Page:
Why Pursue Student Leadership?

Our 2021-22 Student Body President shares how King’s equips students to lead in a hands-on way and why he thinks more students should challenge themselves to experience the weight of leadership.

21-22 King's student body president
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The King’s College is known for many things: our business casual dress code, the house system, our incredible location, our distinguished faculty, the core curriculum, etc. But for me, the most formative element of my education at this school has been, without a doubt, the opportunities for student leadership and team development that come through house leadership, student organizations, and student worker positions. During my three years at King’s, I have had the opportunity to serve as the Chamberlain of the House of C.S. Lewis, the Vice President of the King’s Debate Society, the Council Director of Student Organizations, the Admissions Guest Experience Assistant, and now for the 2021-22 school year, the Student Body President.

Each of these positions has challenged me in very different ways, helping to shape and prepare me for the real world. King’s believes in the capacity of college students to lead their peers and to take ownership of a task or a team in a way that few other institutions today do. But they don’t make you handle this alone. Each leadership team has a staff and/or faculty advisor who helps to guide you through the process. The staff provide hands-on mentorship as you seek to take on new challenges, and the faculty exemplify for us what it looks like to exhibit Christ-like leadership on a cultural scale.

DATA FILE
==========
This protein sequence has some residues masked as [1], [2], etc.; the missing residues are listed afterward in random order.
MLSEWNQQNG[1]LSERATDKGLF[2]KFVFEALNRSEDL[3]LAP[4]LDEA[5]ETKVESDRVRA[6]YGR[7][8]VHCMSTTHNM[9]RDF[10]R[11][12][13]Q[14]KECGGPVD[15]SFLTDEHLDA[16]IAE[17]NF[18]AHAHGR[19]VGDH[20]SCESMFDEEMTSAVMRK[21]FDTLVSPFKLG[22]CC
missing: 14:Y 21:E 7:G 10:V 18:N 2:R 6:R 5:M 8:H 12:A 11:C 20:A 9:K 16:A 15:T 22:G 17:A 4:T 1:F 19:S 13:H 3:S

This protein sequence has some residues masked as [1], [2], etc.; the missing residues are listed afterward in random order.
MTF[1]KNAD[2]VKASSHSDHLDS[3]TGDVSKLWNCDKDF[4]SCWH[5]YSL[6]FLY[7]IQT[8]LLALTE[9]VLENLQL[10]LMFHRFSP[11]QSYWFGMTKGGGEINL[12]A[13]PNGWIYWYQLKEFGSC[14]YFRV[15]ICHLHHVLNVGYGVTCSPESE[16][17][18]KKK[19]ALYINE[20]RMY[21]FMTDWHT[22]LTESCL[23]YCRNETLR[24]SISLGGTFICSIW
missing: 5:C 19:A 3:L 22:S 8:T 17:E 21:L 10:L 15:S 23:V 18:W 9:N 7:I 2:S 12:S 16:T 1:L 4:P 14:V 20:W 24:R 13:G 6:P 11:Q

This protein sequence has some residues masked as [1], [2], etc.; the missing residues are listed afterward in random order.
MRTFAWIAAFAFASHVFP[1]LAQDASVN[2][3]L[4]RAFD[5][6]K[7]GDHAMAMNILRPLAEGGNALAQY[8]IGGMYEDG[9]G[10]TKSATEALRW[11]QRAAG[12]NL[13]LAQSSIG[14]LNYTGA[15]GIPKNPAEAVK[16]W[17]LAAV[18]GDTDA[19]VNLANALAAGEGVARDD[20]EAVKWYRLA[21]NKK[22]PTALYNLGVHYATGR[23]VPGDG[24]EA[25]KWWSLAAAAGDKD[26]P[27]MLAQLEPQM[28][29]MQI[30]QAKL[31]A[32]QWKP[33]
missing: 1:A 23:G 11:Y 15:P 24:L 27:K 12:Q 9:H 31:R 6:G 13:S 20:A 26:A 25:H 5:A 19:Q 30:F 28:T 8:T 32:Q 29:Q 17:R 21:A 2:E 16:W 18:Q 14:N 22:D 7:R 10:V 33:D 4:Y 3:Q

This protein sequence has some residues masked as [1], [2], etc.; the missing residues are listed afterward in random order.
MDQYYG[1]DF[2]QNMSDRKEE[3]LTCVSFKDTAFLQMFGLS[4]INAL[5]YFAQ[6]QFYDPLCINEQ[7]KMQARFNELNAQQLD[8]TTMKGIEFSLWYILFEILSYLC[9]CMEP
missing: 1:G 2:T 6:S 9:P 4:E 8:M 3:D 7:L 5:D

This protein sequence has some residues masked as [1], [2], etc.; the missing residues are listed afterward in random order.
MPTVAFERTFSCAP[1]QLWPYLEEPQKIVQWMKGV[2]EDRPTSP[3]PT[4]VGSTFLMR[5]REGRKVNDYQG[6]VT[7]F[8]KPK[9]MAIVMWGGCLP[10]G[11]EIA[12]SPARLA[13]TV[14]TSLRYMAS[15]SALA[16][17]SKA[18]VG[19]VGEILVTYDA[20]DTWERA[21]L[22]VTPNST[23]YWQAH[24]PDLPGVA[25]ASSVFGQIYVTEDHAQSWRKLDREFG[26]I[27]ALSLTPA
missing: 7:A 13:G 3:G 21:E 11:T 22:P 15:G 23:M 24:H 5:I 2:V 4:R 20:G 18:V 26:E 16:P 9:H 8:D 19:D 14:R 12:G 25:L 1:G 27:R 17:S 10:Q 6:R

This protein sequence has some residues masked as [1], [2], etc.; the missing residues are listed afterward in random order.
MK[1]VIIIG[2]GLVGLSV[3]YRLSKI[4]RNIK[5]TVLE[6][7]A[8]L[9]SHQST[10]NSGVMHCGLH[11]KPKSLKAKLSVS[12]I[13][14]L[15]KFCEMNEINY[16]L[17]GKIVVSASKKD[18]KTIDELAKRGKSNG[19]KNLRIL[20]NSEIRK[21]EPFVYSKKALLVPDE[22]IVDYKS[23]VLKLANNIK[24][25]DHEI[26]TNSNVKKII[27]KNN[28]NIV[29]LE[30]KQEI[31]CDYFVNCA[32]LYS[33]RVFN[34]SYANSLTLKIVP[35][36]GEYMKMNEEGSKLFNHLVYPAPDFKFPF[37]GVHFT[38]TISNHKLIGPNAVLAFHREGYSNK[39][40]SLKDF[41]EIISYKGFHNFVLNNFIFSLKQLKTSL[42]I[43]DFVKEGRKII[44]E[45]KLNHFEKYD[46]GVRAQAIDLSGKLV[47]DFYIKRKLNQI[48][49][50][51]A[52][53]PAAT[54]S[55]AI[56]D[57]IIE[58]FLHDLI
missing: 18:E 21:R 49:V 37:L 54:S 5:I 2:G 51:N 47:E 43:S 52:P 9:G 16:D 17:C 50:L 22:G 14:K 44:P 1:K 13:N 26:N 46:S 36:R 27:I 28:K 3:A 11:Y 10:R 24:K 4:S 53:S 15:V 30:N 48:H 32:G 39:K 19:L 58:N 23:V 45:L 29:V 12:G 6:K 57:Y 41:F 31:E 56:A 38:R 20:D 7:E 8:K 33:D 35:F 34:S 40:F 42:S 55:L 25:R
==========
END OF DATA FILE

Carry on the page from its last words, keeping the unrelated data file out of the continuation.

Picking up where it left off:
I’ve heard it said that people learn best by doing. Whether it’s technical skill obtained through a part-time job or internship or a social skill learned through trial and error in house leadership, King’s equips in a hands-on way. Our classroom education—while extremely valuable—can only get you so far. It’s the combination of good virtue and values through education mixed with a willingness to be brave in leadership that uniquely prepares the King’s student to be ready for the real world.

Student leadership is challenging because you have to rely on other people. If you try to do it all yourself, you won’t succeed. For the most part, academic success depends on your own willingness to sit down and make yourself do the work, but leadership draws upon an entirely different skill set. You have to approach each role with the needs of others in mind, seeking to value their contributions and prioritize their interests above your own—all the while being conscious of your own weaknesses and striving to grow through them.

In my view, too many people become adults without truly experiencing the weight of leadership. It isn’t an opportunity to tell others what to do and how to do it, it’s the opportunity to see, hear, and direct the perspectives and abilities of those who you are leading towards a larger goal in a way that builds them up. Just as Christ “did not come to be served, but to serve,” so too does a successful leader approach his position with humility and service in mind.

If you will be joining the King’s community this fall, I encourage you to find ways—even early on—to invest in other people and to consider seeking positions of leadership, even if it’s not something that you would normally do. College is an opportunity to try new things, and King’s is a college that provides a wide array of options when it comes to opportunities in leadership. Run for your house executive team, apply for an on-campus job, or head up a student org, but above all, seek to serve people and look to challenge yourself to grow and to learn in every circumstance. Don’t just confine your education to the classroom, learn through leadership, responsibility, and service.

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